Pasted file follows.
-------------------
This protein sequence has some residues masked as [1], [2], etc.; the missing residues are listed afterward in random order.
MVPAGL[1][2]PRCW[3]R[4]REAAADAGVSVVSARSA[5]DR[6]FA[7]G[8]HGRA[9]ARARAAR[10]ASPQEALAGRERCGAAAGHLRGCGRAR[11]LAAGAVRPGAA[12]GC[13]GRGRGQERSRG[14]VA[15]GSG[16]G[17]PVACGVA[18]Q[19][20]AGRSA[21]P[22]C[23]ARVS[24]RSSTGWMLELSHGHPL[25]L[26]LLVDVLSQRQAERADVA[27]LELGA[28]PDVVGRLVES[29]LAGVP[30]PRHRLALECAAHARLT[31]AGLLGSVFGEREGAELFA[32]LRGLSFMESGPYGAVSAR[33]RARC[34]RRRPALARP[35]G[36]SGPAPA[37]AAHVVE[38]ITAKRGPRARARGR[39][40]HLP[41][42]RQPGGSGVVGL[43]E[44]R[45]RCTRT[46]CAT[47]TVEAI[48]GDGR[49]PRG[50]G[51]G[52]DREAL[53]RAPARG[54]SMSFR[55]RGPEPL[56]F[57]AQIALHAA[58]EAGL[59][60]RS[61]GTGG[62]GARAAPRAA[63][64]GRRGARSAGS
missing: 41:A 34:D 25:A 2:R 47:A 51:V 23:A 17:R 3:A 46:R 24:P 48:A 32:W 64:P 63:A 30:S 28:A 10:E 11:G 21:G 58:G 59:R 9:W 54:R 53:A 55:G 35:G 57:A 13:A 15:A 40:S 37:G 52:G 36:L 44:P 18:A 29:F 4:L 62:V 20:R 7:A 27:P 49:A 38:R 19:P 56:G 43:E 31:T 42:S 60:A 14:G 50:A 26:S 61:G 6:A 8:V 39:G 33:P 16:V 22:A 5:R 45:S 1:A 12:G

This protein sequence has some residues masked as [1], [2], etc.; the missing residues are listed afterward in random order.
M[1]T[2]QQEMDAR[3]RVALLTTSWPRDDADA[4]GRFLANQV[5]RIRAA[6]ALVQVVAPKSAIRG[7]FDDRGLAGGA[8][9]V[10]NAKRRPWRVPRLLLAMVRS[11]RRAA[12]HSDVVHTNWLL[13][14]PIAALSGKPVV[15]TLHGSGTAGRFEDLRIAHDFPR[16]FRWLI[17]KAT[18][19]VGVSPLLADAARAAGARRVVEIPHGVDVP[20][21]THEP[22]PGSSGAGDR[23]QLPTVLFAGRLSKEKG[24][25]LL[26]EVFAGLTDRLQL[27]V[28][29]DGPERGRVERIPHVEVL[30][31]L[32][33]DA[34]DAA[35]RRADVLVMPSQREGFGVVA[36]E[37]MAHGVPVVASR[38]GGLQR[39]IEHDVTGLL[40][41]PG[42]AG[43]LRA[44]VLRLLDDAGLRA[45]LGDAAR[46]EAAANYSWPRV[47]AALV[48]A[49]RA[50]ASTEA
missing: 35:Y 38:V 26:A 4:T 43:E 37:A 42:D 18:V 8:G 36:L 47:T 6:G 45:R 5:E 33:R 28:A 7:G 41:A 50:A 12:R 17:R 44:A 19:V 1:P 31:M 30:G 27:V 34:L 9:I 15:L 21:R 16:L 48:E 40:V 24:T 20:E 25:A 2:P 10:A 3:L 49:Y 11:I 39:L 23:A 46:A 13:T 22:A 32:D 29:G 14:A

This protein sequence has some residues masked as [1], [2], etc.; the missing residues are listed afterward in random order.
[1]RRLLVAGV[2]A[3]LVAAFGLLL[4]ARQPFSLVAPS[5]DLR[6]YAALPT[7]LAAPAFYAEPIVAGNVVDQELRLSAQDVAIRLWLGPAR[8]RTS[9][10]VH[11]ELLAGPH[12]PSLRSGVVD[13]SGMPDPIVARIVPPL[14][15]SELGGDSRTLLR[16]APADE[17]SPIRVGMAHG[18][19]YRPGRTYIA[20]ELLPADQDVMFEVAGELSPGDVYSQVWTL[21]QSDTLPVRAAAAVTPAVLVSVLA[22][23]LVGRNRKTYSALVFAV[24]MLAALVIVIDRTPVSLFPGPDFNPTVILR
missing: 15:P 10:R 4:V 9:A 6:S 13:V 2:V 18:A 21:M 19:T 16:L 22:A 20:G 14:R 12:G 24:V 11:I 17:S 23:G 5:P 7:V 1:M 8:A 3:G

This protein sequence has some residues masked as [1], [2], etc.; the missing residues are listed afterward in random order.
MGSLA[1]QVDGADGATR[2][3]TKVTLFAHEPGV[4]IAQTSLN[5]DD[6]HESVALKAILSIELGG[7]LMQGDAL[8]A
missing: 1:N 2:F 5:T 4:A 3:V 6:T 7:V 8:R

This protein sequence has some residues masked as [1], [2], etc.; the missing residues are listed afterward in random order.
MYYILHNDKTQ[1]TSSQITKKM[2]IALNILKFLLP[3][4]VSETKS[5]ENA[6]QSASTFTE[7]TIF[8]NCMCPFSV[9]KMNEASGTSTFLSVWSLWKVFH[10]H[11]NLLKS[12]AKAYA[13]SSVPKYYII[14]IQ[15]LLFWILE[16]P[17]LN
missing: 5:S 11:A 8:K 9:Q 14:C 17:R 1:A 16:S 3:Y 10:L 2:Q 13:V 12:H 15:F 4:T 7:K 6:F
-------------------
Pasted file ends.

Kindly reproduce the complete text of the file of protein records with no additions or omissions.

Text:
This protein sequence has some residues masked as [1], [2], etc.; the missing residues are listed afterward in random order.
MVPAGL[1][2]PRCW[3]R[4]REAAADAGVSVVSARSA[5]DR[6]FA[7]G[8]HGRA[9]ARARAAR[10]ASPQEALAGRERCGAAAGHLRGCGRAR[11]LAAGAVRPGAA[12]GC[13]GRGRGQERSRG[14]VA[15]GSG[16]G[17]PVACGVA[18]Q[19][20]AGRSA[21]P[22]C[23]ARVS[24]RSSTGWMLELSHGHPL[25]L[26]LLVDVLSQRQAERADVA[27]LELGA[28]PDVVGRLVES[29]LAGVP[30]PRHRLALECAAHARLT[31]AGLLGSVFGEREGAELFA[32]LRGLSFMESGPYGAVSAR[33]RARC[34]RRRPALARP[35]G[36]SGPAPA[37]AAHVVE[38]ITAKRGPRARARGR[39][40]HLP[41][42]RQPGGSGVVGL[43]E[44]R[45]RCTRT[46]CAT[47]TVEAI[48]GDGR[49]PRG[50]G[51]G[52]DREAL[53]RAPARG[54]SMSFR[55]RGPEPL[56]F[57]AQIALHAA[58]EAGL[59][60]RS[61]GTGG[62]GARAAPRAA[63][64]GRRGARSAGS
missing: 41:A 34:D 25:A 2:R 47:A 51:V 23:A 17:R 3:A 46:R 24:P 48:A 32:W 64:P 63:A 30:S 28:A 10:E 11:G 21:G 58:G 59:R 9:W 54:R 53:A 55:G 35:G 57:A 13:A 15:A 40:S 37:G 52:G 36:L 44:P 18:A 29:F 4:L 62:V 20:R 7:A 27:P 49:A 38:R 19:P 56:G 43:E 31:T 42:S 60:A 14:G 50:A 26:S 61:G 6:A 8:V 39:G 33:P 16:V 22:A 5:R 45:S 1:A 12:G

This protein sequence has some residues masked as [1], [2], etc.; the missing residues are listed afterward in random order.
M[1]T[2]QQEMDAR[3]RVALLTTSWPRDDADA[4]GRFLANQV[5]RIRAA[6]ALVQVVAPKSAIRG[7]FDDRGLAGGA[8][9]V[10]NAKRRPWRVPRLLLAMVRS[11]RRAA[12]HSDVVHTNWLL[13][14]PIAALSGKPVV[15]TLHGSGTAGRFEDLRIAHDFPR[16]FRWLI[17]KAT[18][19]VGVSPLLADAARAAGARRVVEIPHGVDVP[20][21]THEP[22]PGSSGAGDR[23]QLPTVLFAGRLSKEKG[24][25]LL[26]EVFAGLTDRLQL[27]V[28][29]DGPERGRVERIPHVEVL[30][31]L[32][33]DA[34]DAA[35]RRADVLVMPSQREGFGVVA[36]E[37]MAHGVPVVASR[38]GGLQR[39]IEHDVTGLL[40][41]PG[42]AG[43]LRA[44]VLRLLDDAGLRA[45]LGDAAR[46]EAAANYSWPRV[47]AALV[48]A[49]RA[50]ASTEA
missing: 35:Y 38:V 26:A 4:T 43:E 37:A 42:D 18:V 8:G 36:L 47:T 6:G 45:R 5:E 33:R 28:A 7:G 41:A 50:A 12:R 17:R 44:A 19:V 1:P 31:M 30:G 27:V 34:L 9:I 15:L 21:R 16:L 48:E 40:V 24:T 20:E 25:A 2:P 10:A 3:L 49:Y 11:I 39:L 23:A 46:A 13:T 22:A 32:D 29:G 14:A

This protein sequence has some residues masked as [1], [2], etc.; the missing residues are listed afterward in random order.
[1]RRLLVAGV[2]A[3]LVAAFGLLL[4]ARQPFSLVAPS[5]DLR[6]YAALPT[7]LAAPAFYAEPIVAGNVVDQELRLSAQDVAIRLWLGPAR[8]RTS[9][10]VH[11]ELLAGPH[12]PSLRSGVVD[13]SGMPDPIVARIVPPL[14][15]SELGGDSRTLLR[16]APADE[17]SPIRVGMAHG[18][19]YRPGRTYIA[20]ELLPADQDVMFEVAGELSPGDVYSQVWTL[21]QSDTLPVRAAAAVTPAVLVSVLA[22][23]LVGRNRKTYSALVFAV[24]MLAALVIVIDRTPVSLFPGPDFNPTVILR
missing: 15:P 10:R 4:V 9:A 6:S 13:V 2:V 18:A 21:M 19:T 16:L 22:A 20:G 14:R 12:G 24:V 11:I 17:S 23:G 5:P 7:V 1:M 8:A 3:G

This protein sequence has some residues masked as [1], [2], etc.; the missing residues are listed afterward in random order.
MGSLA[1]QVDGADGATR[2][3]TKVTLFAHEPGV[4]IAQTSLN[5]DD[6]HESVALKAILSIELGG[7]LMQGDAL[8]A
missing: 1:N 2:F 5:T 4:A 3:V 6:T 7:V 8:R

This protein sequence has some residues masked as [1], [2], etc.; the missing residues are listed afterward in random order.
MYYILHNDKTQ[1]TSSQITKKM[2]IALNILKFLLP[3][4]VSETKS[5]ENA[6]QSASTFTE[7]TIF[8]NCMCPFSV[9]KMNEASGTSTFLSVWSLWKVFH[10]H[11]NLLKS[12]AKAYA[13]SSVPKYYII[14]IQ[15]LLFWILE[16]P[17]LN
missing: 5:S 11:A 8:K 9:Q 14:C 17:R 1:A 16:S 3:Y 10:L 2:Q 13:V 12:H 15:F 4:T 7:K 6:F